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Staff Spotlight: Christine Hoogasian, Nurse Practitioner

The role of a nurse practitioner in diabetes care

Date Posted: Wednesday, June 13, 2018


Christine Hoogasian, DNP, ACNP-BC, ADM-BC, MSN, MS

- BS in Biology from Framingham State
- BS in Nursing from Fitchburg State
- Master’s in Animal Science from University of New Hampshire
- Master’s in Nursing from UMass Graduate School of Nursing
- D.N.P (Doctor of Nursing Practice) from UMass Amherst

Christine has been working at UMass Memorial Health Care for 10 years, starting as a staff nurse at Memorial. She enjoys helping people manage diabetes as it allows her to treat a multitude of complications and diseases. Currently, Christine is taking classes in general and public health to broaden her knowledge of healthcare and health problems across the world. She's interested in the healthcare needs of people from various cultures.

In addition to working as a Nurse Practitioner at the UMass Diabetes Center of Excellence, Christine teaches as an adjunct nursing professor at MCPHS in Worcester, MA and Rivier University in Nashua, NH, and also precepts students from MCPHS and UMass.

- Christine is married and they have 3 cats and a dog
- Favorite TV Show: Game of Thrones
- Enjoys watching hockey (Worcester Railers) and baseball (Red Sox)
- Sings in her church choir
- Favorite Local Spot: Moore State Park

Misconceptions

Many patients do not understand the role and capabilities of a nurse practitioner (NP) when it comes to their diabetes care. NPs are taught two models of care, both the medical model and the nursing model. The role of a nurse practitioner varies from state to state. Some states have restrictive laws as to the scope of practice that an NP may perform. Massachusetts has one of the largest NP workforces in the country, according to the U.S. Bureau of Labor Statistics. To work as an NP in Massachusetts, one must enter into a collaborative agreement with a physician. This allows them to diagnose and treat patients, including prescribing medication, insulin pumps and continuous glucose monitors. NPs do not require a physician to co-sign medication prescriptions. 

Nurse practitioners in the Bay State provide health care services including health promotion, disease prevention, health education, counseling and making referrals to other members of the health care team. They may also diagnosis and manage chronic illness and disease. A nurse practitioner fills multiple roles in diabetes care, as they diagnose, educate, counsel, and treat this growing patient population.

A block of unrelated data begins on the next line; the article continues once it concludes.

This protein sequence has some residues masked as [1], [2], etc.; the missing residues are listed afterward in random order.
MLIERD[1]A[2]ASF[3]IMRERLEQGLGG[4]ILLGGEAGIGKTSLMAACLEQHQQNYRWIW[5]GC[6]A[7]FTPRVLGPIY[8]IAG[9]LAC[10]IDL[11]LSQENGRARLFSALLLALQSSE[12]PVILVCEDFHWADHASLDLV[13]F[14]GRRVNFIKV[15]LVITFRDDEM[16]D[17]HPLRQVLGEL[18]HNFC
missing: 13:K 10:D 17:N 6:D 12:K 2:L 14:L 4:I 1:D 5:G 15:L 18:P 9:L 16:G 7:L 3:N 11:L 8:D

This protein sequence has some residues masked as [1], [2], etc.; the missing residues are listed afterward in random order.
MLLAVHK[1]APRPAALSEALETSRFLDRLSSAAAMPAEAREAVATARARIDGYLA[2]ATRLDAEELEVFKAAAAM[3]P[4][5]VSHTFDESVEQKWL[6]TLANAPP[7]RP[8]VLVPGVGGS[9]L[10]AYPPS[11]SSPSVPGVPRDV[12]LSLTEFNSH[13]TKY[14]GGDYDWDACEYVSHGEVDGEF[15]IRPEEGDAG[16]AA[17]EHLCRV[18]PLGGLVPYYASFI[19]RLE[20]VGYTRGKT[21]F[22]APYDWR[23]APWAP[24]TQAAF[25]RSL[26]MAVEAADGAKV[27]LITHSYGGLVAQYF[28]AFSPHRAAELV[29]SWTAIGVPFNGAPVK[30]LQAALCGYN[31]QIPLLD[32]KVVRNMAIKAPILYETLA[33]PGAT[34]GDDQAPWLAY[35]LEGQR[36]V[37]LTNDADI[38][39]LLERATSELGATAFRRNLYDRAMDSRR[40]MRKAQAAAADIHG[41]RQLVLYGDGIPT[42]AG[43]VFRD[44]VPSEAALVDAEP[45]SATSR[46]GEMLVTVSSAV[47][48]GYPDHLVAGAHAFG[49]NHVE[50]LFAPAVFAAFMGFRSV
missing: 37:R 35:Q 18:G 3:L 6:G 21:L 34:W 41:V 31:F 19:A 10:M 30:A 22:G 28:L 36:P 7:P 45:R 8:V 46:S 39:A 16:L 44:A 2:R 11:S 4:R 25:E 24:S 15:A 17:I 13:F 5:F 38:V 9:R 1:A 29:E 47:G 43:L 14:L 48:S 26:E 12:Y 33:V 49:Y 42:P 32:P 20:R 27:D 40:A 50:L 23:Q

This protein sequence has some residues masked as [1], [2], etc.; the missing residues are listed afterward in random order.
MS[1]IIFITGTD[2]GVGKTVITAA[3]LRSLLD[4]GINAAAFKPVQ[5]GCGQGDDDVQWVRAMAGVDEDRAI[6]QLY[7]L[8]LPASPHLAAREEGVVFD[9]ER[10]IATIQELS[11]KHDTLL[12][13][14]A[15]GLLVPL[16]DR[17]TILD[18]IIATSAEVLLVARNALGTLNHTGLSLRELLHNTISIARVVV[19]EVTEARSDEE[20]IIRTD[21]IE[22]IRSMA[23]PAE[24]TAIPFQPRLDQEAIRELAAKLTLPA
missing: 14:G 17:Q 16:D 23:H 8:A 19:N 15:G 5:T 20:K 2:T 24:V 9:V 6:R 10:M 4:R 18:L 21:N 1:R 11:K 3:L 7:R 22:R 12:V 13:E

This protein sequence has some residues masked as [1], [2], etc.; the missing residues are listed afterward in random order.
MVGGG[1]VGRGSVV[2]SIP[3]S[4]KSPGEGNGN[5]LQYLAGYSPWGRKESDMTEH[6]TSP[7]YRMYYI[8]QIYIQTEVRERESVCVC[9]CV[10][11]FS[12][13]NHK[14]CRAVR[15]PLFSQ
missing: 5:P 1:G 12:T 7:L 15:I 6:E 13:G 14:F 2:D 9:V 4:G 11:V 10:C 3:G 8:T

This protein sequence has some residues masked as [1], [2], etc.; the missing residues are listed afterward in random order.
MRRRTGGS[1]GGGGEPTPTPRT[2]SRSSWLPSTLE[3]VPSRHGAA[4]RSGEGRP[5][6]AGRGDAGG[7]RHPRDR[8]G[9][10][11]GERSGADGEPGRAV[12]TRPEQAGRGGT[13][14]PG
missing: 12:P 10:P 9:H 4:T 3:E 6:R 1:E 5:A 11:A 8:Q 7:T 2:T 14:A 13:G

The UMass Diabetes Center of Excellence Care Model

The UMass Diabetes Center of Excellence (DCOE) provides patients with a cooperative health care team model. Physicians work together with nurse practitioners, certified diabetes educators (CDE), registered dietitians (RD), licensed practical nurses (LPN) and primary care assistants (PCA).  

Our DCOE team works closely with primary care physicians (PCP) to ensure that all patients receive the best, most up to date and consistent diabetes care possible. After each office visit, the physician or NP enters appointment notes, not only to communicate with one another, but the notes are also sent to the patient’s PCP. Such communication is essential for quality diabetes care. If a PCP finds that a patient’s A1c is high, they'll recommend an earlier appointment to the DCOE.     

Nurse practitioners at the UMass Diabetes Center of Excellence provide full patient assessments, and in addition to prescribing, changing and/or regulating medication, can also screen for and diagnose complications from diabetes and make the appropriate specialist referrals. They can diagnose neuropathy, high cholesterol, hypertension, check for retinal changes, check kidney urine test results and determine whether a blood glucose level is acceptable for surgery. 

Many of our patients see an MD/physician in clinic once a year and work with their nurse practitioner for the other three quarterly annual appointments. Diabetes care requires a trust-based relationship between a health care provider, the patient and the patient’s support system. People may choose to see a specific provider (MD or NP) based on their specific needs, and with whom they have established rapport.

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